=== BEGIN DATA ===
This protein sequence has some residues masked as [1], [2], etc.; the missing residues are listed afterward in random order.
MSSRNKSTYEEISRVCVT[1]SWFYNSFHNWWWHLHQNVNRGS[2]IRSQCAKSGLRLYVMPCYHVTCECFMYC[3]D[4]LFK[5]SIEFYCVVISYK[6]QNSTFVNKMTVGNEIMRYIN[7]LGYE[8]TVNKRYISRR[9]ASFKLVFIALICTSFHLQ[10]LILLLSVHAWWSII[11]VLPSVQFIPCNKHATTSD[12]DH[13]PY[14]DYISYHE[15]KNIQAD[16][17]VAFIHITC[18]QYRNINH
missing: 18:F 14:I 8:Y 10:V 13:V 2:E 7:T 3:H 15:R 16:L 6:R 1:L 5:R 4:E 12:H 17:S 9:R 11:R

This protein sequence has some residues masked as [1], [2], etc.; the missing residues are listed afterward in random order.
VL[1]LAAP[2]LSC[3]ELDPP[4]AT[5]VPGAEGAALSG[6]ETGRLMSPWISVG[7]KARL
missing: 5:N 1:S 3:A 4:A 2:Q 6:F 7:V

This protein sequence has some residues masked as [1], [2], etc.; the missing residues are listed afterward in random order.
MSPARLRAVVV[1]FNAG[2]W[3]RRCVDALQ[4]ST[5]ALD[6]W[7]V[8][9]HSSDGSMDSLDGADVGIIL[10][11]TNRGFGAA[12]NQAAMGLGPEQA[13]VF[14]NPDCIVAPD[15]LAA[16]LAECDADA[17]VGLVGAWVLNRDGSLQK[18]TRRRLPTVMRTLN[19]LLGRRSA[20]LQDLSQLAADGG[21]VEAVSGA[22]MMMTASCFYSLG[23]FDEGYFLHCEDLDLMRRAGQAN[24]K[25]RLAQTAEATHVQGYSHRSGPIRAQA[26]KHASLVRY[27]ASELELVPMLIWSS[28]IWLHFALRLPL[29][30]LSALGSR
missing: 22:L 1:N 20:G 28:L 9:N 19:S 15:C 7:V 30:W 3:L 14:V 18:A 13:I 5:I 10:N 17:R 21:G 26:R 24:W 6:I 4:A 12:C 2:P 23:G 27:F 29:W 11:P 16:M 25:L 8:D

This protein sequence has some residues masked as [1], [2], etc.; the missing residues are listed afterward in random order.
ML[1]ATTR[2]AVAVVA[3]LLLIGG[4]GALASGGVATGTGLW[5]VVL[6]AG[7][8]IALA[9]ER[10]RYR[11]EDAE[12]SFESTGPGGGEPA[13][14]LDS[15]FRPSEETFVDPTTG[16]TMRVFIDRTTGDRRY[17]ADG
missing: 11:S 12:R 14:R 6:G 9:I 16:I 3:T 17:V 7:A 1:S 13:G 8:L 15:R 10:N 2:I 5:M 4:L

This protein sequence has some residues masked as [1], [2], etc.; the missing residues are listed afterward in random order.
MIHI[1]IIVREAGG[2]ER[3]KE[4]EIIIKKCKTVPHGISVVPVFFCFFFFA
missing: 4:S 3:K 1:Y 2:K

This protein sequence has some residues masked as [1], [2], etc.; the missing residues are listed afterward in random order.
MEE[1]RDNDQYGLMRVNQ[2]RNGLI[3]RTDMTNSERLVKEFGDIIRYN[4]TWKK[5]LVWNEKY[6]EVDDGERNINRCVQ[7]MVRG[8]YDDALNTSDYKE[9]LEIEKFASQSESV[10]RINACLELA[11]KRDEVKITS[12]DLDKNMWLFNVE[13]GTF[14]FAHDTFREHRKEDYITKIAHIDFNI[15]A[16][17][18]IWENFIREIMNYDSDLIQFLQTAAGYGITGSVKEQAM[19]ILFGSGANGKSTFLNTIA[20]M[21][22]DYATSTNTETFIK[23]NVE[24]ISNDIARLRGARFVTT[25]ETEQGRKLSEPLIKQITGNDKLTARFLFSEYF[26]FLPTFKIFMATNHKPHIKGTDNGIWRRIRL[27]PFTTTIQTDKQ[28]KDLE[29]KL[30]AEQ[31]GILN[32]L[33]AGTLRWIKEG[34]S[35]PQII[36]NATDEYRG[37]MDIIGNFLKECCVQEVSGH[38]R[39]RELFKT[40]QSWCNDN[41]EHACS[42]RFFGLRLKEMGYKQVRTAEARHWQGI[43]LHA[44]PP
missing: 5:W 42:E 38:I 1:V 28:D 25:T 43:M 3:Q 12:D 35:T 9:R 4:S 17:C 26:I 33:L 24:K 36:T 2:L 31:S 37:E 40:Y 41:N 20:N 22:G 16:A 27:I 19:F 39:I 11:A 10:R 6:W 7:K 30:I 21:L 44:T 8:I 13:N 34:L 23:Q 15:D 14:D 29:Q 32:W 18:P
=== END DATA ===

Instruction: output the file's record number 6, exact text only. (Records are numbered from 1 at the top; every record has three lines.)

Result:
This protein sequence has some residues masked as [1], [2], etc.; the missing residues are listed afterward in random order.
MEE[1]RDNDQYGLMRVNQ[2]RNGLI[3]RTDMTNSERLVKEFGDIIRYN[4]TWKK[5]LVWNEKY[6]EVDDGERNINRCVQ[7]MVRG[8]YDDALNTSDYKE[9]LEIEKFASQSESV[10]RINACLELA[11]KRDEVKITS[12]DLDKNMWLFNVE[13]GTF[14]FAHDTFREHRKEDYITKIAHIDFNI[15]A[16][17][18]IWENFIREIMNYDSDLIQFLQTAAGYGITGSVKEQAM[19]ILFGSGANGKSTFLNTIA[20]M[21][22]DYATSTNTETFIK[23]NVE[24]ISNDIARLRGARFVTT[25]ETEQGRKLSEPLIKQITGNDKLTARFLFSEYF[26]FLPTFKIFMATNHKPHIKGTDNGIWRRIRL[27]PFTTTIQTDKQ[28]KDLE[29]KL[30]AEQ[31]GILN[32]L[33]AGTLRWIKEG[34]S[35]PQII[36]NATDEYRG[37]MDIIGNFLKECCVQEVSGH[38]R[39]RELFKT[40]QSWCNDN[41]EHACS[42]RFFGLRLKEMGYKQVRTAEARHWQGI[43]LHA[44]PP
missing: 5:W 42:E 38:I 1:V 28:D 25:T 43:M 3:Q 12:D 35:T 9:R 4:S 17:C 26:I 33:L 24:K 36:T 2:L 31:S 37:E 40:Y 41:N 20:N 22:G 16:A 27:I 19:F 39:I 11:A 10:R 6:W 7:K 30:I 21:L 44:T 8:I 13:N 34:L 23:Q 15:D 14:D 29:Q 32:W 18:P